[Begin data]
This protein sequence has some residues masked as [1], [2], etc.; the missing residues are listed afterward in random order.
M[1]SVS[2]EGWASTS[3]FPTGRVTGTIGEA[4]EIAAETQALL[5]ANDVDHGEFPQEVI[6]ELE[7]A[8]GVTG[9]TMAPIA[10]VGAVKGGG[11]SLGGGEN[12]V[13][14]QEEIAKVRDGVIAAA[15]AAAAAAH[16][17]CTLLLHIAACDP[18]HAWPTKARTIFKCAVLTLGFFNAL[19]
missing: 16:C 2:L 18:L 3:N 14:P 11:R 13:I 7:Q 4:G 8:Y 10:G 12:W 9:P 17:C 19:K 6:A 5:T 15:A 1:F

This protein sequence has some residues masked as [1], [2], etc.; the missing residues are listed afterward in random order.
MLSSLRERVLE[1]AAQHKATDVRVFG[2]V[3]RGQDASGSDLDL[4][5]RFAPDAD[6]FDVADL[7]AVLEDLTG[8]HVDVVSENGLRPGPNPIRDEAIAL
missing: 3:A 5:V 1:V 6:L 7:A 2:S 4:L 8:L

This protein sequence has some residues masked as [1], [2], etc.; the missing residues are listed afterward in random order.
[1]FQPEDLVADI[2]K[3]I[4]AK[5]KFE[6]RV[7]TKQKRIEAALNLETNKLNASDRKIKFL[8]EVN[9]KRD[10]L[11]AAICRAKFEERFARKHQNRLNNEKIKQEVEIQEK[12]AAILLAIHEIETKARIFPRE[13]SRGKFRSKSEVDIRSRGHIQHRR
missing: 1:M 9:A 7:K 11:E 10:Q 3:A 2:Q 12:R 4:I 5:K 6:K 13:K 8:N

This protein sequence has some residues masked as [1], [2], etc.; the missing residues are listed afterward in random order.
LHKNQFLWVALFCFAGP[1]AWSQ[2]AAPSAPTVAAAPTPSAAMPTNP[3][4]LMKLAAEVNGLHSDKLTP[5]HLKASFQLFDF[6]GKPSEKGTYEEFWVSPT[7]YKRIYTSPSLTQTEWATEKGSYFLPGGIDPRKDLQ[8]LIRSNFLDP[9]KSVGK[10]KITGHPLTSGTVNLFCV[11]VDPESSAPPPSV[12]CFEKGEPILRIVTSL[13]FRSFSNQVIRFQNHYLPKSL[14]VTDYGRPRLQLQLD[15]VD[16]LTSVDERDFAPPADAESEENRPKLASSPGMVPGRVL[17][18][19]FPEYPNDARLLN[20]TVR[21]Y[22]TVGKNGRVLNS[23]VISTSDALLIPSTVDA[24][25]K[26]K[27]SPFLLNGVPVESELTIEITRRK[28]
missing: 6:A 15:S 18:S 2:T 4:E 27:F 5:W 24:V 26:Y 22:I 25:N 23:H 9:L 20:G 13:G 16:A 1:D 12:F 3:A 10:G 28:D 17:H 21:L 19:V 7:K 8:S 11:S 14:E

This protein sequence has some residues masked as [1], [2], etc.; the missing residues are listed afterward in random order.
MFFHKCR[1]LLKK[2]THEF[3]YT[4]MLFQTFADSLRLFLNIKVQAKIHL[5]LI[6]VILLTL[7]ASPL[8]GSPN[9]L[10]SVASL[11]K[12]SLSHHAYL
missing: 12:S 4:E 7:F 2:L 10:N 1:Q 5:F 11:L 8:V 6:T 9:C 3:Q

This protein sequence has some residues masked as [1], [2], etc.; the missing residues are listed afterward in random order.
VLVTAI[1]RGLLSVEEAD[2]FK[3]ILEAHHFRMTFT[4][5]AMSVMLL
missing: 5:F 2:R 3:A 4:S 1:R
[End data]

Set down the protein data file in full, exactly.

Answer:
This protein sequence has some residues masked as [1], [2], etc.; the missing residues are listed afterward in random order.
M[1]SVS[2]EGWASTS[3]FPTGRVTGTIGEA[4]EIAAETQALL[5]ANDVDHGEFPQEVI[6]ELE[7]A[8]GVTG[9]TMAPIA[10]VGAVKGGG[11]SLGGGEN[12]V[13][14]QEEIAKVRDGVIAAA[15]AAAAAAH[16][17]CTLLLHIAACDP[18]HAWPTKARTIFKCAVLTLGFFNAL[19]
missing: 16:C 2:L 18:L 3:N 14:P 11:R 13:I 7:Q 4:G 8:Y 10:G 12:W 9:P 17:C 19:K 6:A 5:T 15:A 1:F

This protein sequence has some residues masked as [1], [2], etc.; the missing residues are listed afterward in random order.
MLSSLRERVLE[1]AAQHKATDVRVFG[2]V[3]RGQDASGSDLDL[4][5]RFAPDAD[6]FDVADL[7]AVLEDLTG[8]HVDVVSENGLRPGPNPIRDEAIAL
missing: 3:A 5:V 1:V 6:L 7:A 2:S 4:L 8:L

This protein sequence has some residues masked as [1], [2], etc.; the missing residues are listed afterward in random order.
[1]FQPEDLVADI[2]K[3]I[4]AK[5]KFE[6]RV[7]TKQKRIEAALNLETNKLNASDRKIKFL[8]EVN[9]KRD[10]L[11]AAICRAKFEERFARKHQNRLNNEKIKQEVEIQEK[12]AAILLAIHEIETKARIFPRE[13]SRGKFRSKSEVDIRSRGHIQHRR
missing: 1:M 9:A 7:K 11:E 10:Q 3:A 2:Q 12:R 4:I 5:K 6:K 13:K 8:N

This protein sequence has some residues masked as [1], [2], etc.; the missing residues are listed afterward in random order.
LHKNQFLWVALFCFAGP[1]AWSQ[2]AAPSAPTVAAAPTPSAAMPTNP[3][4]LMKLAAEVNGLHSDKLTP[5]HLKASFQLFDF[6]GKPSEKGTYEEFWVSPT[7]YKRIYTSPSLTQTEWATEKGSYFLPGGIDPRKDLQ[8]LIRSNFLDP[9]KSVGK[10]KITGHPLTSGTVNLFCV[11]VDPESSAPPPSV[12]CFEKGEPILRIVTSL[13]FRSFSNQVIRFQNHYLPKSL[14]VTDYGRPRLQLQLD[15]VD[16]LTSVDERDFAPPADAESEENRPKLASSPGMVPGRVL[17][18][19]FPEYPNDARLLN[20]TVR[21]Y[22]TVGKNGRVLNS[23]VISTSDALLIPSTVDA[24][25]K[26]K[27]SPFLLNGVPVESELTIEITRRK[28]
missing: 6:A 15:S 18:S 2:T 4:E 27:F 5:W 24:V 26:Y 22:I 25:N 23:H 9:L 20:G 13:G 16:A 1:D 12:F 3:A 10:G 28:D 17:H 21:L 19:V 7:K 8:S 11:S 14:E

This protein sequence has some residues masked as [1], [2], etc.; the missing residues are listed afterward in random order.
MFFHKCR[1]LLKK[2]THEF[3]YT[4]MLFQTFADSLRLFLNIKVQAKIHL[5]LI[6]VILLTL[7]ASPL[8]GSPN[9]L[10]SVASL[11]K[12]SLSHHAYL
missing: 12:S 4:E 7:F 2:L 10:N 1:Q 5:F 11:L 8:V 6:T 9:C 3:Q

This protein sequence has some residues masked as [1], [2], etc.; the missing residues are listed afterward in random order.
VLVTAI[1]RGLLSVEEAD[2]FK[3]ILEAHHFRMTFT[4][5]AMSVMLL
missing: 5:F 2:R 3:A 4:S 1:R